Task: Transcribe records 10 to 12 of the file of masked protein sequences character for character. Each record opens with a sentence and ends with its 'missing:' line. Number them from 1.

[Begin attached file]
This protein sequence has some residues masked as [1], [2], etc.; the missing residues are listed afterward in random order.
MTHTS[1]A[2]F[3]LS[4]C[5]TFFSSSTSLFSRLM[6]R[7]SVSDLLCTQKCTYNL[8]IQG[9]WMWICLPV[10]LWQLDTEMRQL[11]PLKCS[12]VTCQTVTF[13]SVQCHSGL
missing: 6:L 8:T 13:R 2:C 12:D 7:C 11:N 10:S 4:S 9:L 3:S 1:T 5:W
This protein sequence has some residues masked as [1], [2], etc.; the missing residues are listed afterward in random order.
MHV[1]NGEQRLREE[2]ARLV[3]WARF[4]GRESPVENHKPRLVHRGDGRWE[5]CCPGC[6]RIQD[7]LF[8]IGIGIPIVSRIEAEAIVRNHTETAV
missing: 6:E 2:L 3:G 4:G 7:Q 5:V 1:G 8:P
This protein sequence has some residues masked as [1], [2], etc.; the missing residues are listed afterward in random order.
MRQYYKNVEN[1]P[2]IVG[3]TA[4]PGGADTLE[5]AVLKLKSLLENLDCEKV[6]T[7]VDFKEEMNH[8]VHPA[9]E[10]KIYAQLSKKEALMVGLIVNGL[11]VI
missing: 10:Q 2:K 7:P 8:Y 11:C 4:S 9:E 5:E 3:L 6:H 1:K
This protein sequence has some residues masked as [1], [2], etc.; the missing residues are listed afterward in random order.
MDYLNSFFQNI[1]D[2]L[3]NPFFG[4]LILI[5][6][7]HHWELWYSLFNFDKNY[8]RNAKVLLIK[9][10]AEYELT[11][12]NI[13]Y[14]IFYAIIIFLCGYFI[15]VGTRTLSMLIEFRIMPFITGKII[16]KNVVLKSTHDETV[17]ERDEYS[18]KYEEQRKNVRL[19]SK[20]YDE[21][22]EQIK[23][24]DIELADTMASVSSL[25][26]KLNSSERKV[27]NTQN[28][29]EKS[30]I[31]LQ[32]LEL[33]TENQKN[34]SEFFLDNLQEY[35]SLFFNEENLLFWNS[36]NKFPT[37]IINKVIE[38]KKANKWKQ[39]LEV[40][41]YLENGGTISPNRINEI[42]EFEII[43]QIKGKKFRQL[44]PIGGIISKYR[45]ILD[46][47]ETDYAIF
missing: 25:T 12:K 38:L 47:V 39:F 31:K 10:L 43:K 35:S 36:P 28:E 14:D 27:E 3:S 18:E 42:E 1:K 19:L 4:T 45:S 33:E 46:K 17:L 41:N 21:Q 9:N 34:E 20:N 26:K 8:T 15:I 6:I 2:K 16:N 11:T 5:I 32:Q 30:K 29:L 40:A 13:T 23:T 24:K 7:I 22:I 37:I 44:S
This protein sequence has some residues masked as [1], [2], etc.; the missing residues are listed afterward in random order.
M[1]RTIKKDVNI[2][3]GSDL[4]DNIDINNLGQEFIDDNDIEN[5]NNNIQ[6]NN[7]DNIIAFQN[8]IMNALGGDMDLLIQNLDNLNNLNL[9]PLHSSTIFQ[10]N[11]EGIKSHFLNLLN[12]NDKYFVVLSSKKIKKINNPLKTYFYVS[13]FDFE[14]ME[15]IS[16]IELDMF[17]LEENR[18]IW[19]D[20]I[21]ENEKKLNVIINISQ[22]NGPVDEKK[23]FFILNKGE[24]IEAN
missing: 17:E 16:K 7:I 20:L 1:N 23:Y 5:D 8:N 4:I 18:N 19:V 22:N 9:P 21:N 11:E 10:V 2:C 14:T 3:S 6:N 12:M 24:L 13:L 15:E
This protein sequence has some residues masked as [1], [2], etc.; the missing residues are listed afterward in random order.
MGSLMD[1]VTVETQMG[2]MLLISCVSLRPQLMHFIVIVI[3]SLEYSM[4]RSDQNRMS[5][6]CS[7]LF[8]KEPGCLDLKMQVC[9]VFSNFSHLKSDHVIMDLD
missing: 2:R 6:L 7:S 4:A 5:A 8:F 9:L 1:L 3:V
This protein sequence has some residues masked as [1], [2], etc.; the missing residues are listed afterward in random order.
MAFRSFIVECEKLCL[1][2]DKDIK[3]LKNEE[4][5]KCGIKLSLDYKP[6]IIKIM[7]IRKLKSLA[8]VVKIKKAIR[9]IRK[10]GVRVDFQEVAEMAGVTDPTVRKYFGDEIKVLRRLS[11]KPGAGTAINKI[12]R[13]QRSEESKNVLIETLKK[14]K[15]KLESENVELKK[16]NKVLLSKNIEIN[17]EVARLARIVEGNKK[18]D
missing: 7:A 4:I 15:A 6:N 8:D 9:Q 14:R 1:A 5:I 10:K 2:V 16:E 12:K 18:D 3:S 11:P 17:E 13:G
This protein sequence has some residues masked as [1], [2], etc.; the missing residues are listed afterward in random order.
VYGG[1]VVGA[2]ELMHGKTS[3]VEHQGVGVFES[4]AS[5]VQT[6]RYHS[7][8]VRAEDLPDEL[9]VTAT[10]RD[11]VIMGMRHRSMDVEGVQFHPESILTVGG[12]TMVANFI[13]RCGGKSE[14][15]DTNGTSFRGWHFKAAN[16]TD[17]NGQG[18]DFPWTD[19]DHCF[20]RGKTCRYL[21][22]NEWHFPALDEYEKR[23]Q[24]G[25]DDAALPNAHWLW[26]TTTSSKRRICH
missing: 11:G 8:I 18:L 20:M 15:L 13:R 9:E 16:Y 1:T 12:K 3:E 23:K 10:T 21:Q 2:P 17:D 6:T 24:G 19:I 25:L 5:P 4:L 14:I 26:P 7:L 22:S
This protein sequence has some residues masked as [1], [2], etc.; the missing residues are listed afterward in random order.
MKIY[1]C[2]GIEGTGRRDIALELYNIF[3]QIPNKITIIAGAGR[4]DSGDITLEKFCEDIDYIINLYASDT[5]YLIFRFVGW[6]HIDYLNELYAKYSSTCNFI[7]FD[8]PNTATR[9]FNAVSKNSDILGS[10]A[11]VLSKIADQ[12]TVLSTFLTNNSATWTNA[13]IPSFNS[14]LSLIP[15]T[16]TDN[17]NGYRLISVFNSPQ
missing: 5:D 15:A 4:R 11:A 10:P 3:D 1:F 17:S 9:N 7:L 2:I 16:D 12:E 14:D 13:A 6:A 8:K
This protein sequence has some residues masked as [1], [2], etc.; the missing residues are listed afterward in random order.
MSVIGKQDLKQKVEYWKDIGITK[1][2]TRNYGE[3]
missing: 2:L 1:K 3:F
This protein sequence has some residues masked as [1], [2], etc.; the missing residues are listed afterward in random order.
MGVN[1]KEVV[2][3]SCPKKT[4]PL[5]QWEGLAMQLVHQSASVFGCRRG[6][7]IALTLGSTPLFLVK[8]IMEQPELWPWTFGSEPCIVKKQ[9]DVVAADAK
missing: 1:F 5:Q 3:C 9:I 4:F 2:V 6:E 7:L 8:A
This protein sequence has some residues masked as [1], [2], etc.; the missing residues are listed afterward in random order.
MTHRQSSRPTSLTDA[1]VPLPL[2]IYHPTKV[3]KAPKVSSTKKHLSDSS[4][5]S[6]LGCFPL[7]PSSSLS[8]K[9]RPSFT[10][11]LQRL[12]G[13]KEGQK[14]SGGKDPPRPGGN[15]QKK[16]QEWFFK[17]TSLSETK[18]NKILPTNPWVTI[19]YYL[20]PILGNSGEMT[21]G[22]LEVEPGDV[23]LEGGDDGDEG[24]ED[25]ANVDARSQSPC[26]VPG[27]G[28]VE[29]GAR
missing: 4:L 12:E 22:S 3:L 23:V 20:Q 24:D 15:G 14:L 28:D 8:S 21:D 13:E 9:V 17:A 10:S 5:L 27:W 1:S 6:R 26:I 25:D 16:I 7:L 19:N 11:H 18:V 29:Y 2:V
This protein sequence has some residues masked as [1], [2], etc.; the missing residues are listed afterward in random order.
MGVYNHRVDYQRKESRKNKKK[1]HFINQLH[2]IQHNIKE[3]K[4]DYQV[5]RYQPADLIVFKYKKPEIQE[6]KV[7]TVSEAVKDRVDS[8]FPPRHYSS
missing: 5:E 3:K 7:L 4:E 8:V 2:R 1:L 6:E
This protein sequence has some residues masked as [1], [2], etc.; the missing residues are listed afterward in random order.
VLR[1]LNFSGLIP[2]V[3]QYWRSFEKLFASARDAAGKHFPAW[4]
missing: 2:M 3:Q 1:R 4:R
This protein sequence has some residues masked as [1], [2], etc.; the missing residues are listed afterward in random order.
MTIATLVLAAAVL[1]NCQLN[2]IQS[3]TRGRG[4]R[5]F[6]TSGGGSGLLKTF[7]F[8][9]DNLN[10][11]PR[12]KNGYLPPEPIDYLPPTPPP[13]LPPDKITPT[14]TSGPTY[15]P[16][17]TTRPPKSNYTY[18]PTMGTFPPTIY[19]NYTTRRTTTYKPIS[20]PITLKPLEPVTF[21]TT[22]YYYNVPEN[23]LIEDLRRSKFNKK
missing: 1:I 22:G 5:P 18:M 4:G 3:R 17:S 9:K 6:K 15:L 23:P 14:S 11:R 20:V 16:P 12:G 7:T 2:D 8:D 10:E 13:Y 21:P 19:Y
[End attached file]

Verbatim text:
This protein sequence has some residues masked as [1], [2], etc.; the missing residues are listed afterward in random order.
MSVIGKQDLKQKVEYWKDIGITK[1][2]TRNYGE[3]
missing: 2:L 1:K 3:F
This protein sequence has some residues masked as [1], [2], etc.; the missing residues are listed afterward in random order.
MGVN[1]KEVV[2][3]SCPKKT[4]PL[5]QWEGLAMQLVHQSASVFGCRRG[6][7]IALTLGSTPLFLVK[8]IMEQPELWPWTFGSEPCIVKKQ[9]DVVAADAK
missing: 1:F 5:Q 3:C 9:I 4:F 2:V 6:E 7:L 8:A
This protein sequence has some residues masked as [1], [2], etc.; the missing residues are listed afterward in random order.
MTHRQSSRPTSLTDA[1]VPLPL[2]IYHPTKV[3]KAPKVSSTKKHLSDSS[4][5]S[6]LGCFPL[7]PSSSLS[8]K[9]RPSFT[10][11]LQRL[12]G[13]KEGQK[14]SGGKDPPRPGGN[15]QKK[16]QEWFFK[17]TSLSETK[18]NKILPTNPWVTI[19]YYL[20]PILGNSGEMT[21]G[22]LEVEPGDV[23]LEGGDDGDEG[24]ED[25]ANVDARSQSPC[26]VPG[27]G[28]VE[29]GAR
missing: 4:L 12:E 22:S 3:L 23:V 20:Q 24:D 15:G 14:L 28:D 8:S 21:D 13:E 9:V 17:A 10:S 5:L 27:W 1:S 6:R 26:I 25:D 16:I 7:L 19:N 11:H 18:V 29:Y 2:V